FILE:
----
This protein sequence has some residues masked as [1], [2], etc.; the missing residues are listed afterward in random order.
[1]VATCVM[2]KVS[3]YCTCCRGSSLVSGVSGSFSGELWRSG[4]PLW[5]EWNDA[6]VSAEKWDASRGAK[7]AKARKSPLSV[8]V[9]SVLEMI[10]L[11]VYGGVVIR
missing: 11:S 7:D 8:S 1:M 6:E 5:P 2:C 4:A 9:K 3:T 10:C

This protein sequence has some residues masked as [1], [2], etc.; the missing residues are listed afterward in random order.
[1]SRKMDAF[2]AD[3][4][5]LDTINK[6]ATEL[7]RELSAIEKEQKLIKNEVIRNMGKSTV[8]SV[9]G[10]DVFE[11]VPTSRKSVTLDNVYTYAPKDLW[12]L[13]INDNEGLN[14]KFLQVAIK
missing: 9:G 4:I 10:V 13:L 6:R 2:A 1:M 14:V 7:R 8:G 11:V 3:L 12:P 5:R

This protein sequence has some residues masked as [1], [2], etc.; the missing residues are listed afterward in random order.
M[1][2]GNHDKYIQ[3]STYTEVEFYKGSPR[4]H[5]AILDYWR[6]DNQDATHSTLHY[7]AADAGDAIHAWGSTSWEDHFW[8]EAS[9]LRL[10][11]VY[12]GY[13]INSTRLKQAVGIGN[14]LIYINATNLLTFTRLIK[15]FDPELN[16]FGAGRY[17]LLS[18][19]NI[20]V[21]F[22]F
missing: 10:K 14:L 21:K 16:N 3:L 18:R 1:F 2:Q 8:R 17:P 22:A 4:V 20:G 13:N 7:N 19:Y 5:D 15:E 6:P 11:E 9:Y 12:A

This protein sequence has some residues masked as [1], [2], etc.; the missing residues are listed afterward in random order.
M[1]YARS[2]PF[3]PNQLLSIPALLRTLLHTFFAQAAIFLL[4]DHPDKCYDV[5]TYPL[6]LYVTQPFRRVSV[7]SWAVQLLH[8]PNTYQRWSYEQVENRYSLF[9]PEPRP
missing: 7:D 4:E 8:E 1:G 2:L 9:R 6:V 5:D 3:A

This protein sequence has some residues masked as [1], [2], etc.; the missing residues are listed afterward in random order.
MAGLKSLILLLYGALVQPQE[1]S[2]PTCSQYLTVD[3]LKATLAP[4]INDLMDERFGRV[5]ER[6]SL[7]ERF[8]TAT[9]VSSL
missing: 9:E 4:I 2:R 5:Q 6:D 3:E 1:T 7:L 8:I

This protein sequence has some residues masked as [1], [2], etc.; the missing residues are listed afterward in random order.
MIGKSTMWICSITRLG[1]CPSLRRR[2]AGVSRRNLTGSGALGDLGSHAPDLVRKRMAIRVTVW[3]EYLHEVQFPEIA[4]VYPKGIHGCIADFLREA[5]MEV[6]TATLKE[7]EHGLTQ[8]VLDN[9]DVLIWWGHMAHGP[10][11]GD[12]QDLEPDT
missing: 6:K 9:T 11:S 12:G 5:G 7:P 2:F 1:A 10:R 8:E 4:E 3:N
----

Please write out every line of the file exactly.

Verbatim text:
This protein sequence has some residues masked as [1], [2], etc.; the missing residues are listed afterward in random order.
[1]VATCVM[2]KVS[3]YCTCCRGSSLVSGVSGSFSGELWRSG[4]PLW[5]EWNDA[6]VSAEKWDASRGAK[7]AKARKSPLSV[8]V[9]SVLEMI[10]L[11]VYGGVVIR
missing: 11:S 7:D 8:S 1:M 6:E 5:P 2:C 4:A 9:K 3:T 10:C

This protein sequence has some residues masked as [1], [2], etc.; the missing residues are listed afterward in random order.
[1]SRKMDAF[2]AD[3][4][5]LDTINK[6]ATEL[7]RELSAIEKEQKLIKNEVIRNMGKSTV[8]SV[9]G[10]DVFE[11]VPTSRKSVTLDNVYTYAPKDLW[12]L[13]INDNEGLN[14]KFLQVAIK
missing: 9:G 4:I 10:V 13:L 6:R 2:A 1:M 14:V 7:R 8:G 11:V 3:L 12:P 5:R

This protein sequence has some residues masked as [1], [2], etc.; the missing residues are listed afterward in random order.
M[1][2]GNHDKYIQ[3]STYTEVEFYKGSPR[4]H[5]AILDYWR[6]DNQDATHSTLHY[7]AADAGDAIHAWGSTSWEDHFW[8]EAS[9]LRL[10][11]VY[12]GY[13]INSTRLKQAVGIGN[14]LIYINATNLLTFTRLIK[15]FDPELN[16]FGAGRY[17]LLS[18][19]NI[20]V[21]F[22]F
missing: 10:K 14:L 21:K 16:N 3:L 18:R 1:F 2:Q 8:R 17:P 22:A 4:V 20:G 13:N 7:N 19:Y 5:D 15:E 6:P 11:E 9:Y 12:A

This protein sequence has some residues masked as [1], [2], etc.; the missing residues are listed afterward in random order.
M[1]YARS[2]PF[3]PNQLLSIPALLRTLLHTFFAQAAIFLL[4]DHPDKCYDV[5]TYPL[6]LYVTQPFRRVSV[7]SWAVQLLH[8]PNTYQRWSYEQVENRYSLF[9]PEPRP
missing: 7:D 4:E 8:E 1:G 2:L 9:R 6:V 5:D 3:A

This protein sequence has some residues masked as [1], [2], etc.; the missing residues are listed afterward in random order.
MAGLKSLILLLYGALVQPQE[1]S[2]PTCSQYLTVD[3]LKATLAP[4]INDLMDERFGRV[5]ER[6]SL[7]ERF[8]TAT[9]VSSL
missing: 9:E 4:I 2:R 5:Q 6:D 3:E 1:T 7:L 8:I

This protein sequence has some residues masked as [1], [2], etc.; the missing residues are listed afterward in random order.
MIGKSTMWICSITRLG[1]CPSLRRR[2]AGVSRRNLTGSGALGDLGSHAPDLVRKRMAIRVTVW[3]EYLHEVQFPEIA[4]VYPKGIHGCIADFLREA[5]MEV[6]TATLKE[7]EHGLTQ[8]VLDN[9]DVLIWWGHMAHGP[10][11]GD[12]QDLEPDT
missing: 6:K 9:T 11:S 12:G 5:G 7:P 2:F 1:A 10:R 8:E 4:E 3:N